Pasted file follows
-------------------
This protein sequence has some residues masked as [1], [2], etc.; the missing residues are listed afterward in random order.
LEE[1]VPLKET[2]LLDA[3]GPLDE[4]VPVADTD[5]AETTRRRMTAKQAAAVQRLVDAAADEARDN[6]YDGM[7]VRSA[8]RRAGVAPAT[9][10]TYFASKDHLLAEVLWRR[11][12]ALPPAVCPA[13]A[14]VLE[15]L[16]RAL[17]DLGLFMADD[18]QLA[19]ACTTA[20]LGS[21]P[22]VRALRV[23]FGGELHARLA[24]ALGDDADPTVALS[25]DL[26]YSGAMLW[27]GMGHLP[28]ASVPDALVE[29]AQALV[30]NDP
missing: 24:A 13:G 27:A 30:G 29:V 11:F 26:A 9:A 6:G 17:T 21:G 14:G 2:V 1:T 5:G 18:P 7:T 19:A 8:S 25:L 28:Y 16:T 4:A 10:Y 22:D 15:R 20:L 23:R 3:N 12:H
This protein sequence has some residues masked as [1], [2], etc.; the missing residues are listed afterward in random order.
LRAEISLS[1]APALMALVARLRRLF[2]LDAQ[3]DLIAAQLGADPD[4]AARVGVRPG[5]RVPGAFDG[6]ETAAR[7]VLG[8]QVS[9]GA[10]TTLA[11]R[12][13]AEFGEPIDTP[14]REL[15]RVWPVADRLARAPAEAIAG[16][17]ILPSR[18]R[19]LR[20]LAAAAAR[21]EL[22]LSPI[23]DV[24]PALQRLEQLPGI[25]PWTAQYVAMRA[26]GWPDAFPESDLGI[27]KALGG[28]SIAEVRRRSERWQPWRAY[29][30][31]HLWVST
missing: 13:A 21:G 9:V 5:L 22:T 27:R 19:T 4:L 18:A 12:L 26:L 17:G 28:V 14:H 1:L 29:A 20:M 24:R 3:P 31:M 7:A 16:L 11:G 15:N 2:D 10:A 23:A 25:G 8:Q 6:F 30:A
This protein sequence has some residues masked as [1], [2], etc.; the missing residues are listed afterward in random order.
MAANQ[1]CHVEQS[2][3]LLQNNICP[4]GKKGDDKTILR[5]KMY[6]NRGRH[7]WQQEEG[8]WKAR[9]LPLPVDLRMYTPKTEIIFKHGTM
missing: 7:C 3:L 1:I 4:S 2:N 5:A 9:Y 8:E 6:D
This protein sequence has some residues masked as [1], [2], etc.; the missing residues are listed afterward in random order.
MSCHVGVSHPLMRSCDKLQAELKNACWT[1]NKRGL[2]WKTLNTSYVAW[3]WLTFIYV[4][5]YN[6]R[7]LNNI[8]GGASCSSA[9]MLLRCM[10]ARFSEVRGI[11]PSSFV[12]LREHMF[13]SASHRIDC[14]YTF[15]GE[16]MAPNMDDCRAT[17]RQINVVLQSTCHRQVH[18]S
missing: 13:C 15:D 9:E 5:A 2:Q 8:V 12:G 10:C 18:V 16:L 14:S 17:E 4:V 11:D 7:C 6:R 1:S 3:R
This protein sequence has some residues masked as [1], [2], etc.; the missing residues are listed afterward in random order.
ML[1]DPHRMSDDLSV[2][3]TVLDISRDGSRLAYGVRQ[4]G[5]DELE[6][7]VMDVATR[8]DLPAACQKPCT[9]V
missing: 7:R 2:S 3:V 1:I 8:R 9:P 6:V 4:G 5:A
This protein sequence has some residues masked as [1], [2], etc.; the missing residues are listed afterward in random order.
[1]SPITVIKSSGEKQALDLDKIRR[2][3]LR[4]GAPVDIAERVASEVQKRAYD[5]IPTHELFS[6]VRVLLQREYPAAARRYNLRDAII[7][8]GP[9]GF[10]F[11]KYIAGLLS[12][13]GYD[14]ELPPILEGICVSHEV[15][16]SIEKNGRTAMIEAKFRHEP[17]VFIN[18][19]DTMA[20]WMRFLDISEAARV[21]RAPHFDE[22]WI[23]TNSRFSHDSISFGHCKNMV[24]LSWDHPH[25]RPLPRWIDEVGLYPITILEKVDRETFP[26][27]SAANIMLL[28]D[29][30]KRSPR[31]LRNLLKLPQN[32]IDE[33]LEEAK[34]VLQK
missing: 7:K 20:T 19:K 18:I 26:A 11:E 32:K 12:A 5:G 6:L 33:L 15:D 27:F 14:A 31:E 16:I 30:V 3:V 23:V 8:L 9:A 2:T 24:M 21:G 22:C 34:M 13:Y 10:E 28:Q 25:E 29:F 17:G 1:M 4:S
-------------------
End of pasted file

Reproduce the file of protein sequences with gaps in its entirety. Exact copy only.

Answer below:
This protein sequence has some residues masked as [1], [2], etc.; the missing residues are listed afterward in random order.
LEE[1]VPLKET[2]LLDA[3]GPLDE[4]VPVADTD[5]AETTRRRMTAKQAAAVQRLVDAAADEARDN[6]YDGM[7]VRSA[8]RRAGVAPAT[9][10]TYFASKDHLLAEVLWRR[11][12]ALPPAVCPA[13]A[14]VLE[15]L[16]RAL[17]DLGLFMADD[18]QLA[19]ACTTA[20]LGS[21]P[22]VRALRV[23]FGGELHARLA[24]ALGDDADPTVALS[25]DL[26]YSGAMLW[27]GMGHLP[28]ASVPDALVE[29]AQALV[30]NDP
missing: 24:A 13:G 27:A 30:G 29:V 11:F 26:A 9:A 6:G 17:T 21:G 14:G 2:V 1:T 5:G 18:P 7:T 19:A 8:S 25:L 28:Y 16:T 4:A 10:Y 22:D 15:R 20:L 23:R 3:N 12:H
This protein sequence has some residues masked as [1], [2], etc.; the missing residues are listed afterward in random order.
LRAEISLS[1]APALMALVARLRRLF[2]LDAQ[3]DLIAAQLGADPD[4]AARVGVRPG[5]RVPGAFDG[6]ETAAR[7]VLG[8]QVS[9]GA[10]TTLA[11]R[12][13]AEFGEPIDTP[14]REL[15]RVWPVADRLARAPAEAIAG[16][17]ILPSR[18]R[19]LR[20]LAAAAAR[21]EL[22]LSPI[23]DV[24]PALQRLEQLPGI[25]PWTAQYVAMRA[26]GWPDAFPESDLGI[27]KALGG[28]SIAEVRRRSERWQPWRAY[29][30][31]HLWVST
missing: 13:A 21:G 9:V 5:L 22:T 27:R 19:T 4:L 18:A 12:L 26:L 17:G 28:V 14:H 1:L 29:A 20:M 24:R 3:P 31:M 7:A 16:L 11:G 15:N 2:D 10:A 23:A 25:G 8:Q 6:F 30:A
This protein sequence has some residues masked as [1], [2], etc.; the missing residues are listed afterward in random order.
MAANQ[1]CHVEQS[2][3]LLQNNICP[4]GKKGDDKTILR[5]KMY[6]NRGRH[7]WQQEEG[8]WKAR[9]LPLPVDLRMYTPKTEIIFKHGTM
missing: 7:C 3:L 1:I 4:S 2:N 5:A 9:Y 8:E 6:D
This protein sequence has some residues masked as [1], [2], etc.; the missing residues are listed afterward in random order.
MSCHVGVSHPLMRSCDKLQAELKNACWT[1]NKRGL[2]WKTLNTSYVAW[3]WLTFIYV[4][5]YN[6]R[7]LNNI[8]GGASCSSA[9]MLLRCM[10]ARFSEVRGI[11]PSSFV[12]LREHMF[13]SASHRIDC[14]YTF[15]GE[16]MAPNMDDCRAT[17]RQINVVLQSTCHRQVH[18]S
missing: 13:C 15:D 9:E 5:A 2:Q 8:V 12:G 10:C 18:V 16:L 14:S 17:E 4:V 11:D 7:C 6:R 1:S 3:R
This protein sequence has some residues masked as [1], [2], etc.; the missing residues are listed afterward in random order.
ML[1]DPHRMSDDLSV[2][3]TVLDISRDGSRLAYGVRQ[4]G[5]DELE[6][7]VMDVATR[8]DLPAACQKPCT[9]V
missing: 7:R 2:S 3:V 1:I 8:R 9:P 6:V 4:G 5:A
This protein sequence has some residues masked as [1], [2], etc.; the missing residues are listed afterward in random order.
[1]SPITVIKSSGEKQALDLDKIRR[2][3]LR[4]GAPVDIAERVASEVQKRAYD[5]IPTHELFS[6]VRVLLQREYPAAARRYNLRDAII[7][8]GP[9]GF[10]F[11]KYIAGLLS[12][13]GYD[14]ELPPILEGICVSHEV[15][16]SIEKNGRTAMIEAKFRHEP[17]VFIN[18][19]DTMA[20]WMRFLDISEAARV[21]RAPHFDE[22]WI[23]TNSRFSHDSISFGHCKNMV[24]LSWDHPH[25]RPLPRWIDEVGLYPITILEKVDRETFP[26][27]SAANIMLL[28]D[29][30]KRSPR[31]LRNLLKLPQN[32]IDE[33]LEEAK[34]VLQK
missing: 7:K 20:T 19:K 18:I 26:A 11:E 32:K 12:A 5:G 6:L 33:L 15:D 27:F 14:A 31:E 16:I 30:V 3:V 23:V 8:L 9:A 2:T 24:M 21:G 22:C 34:M 13:Y 10:E 28:Q 25:E 29:F 17:G 1:M 4:S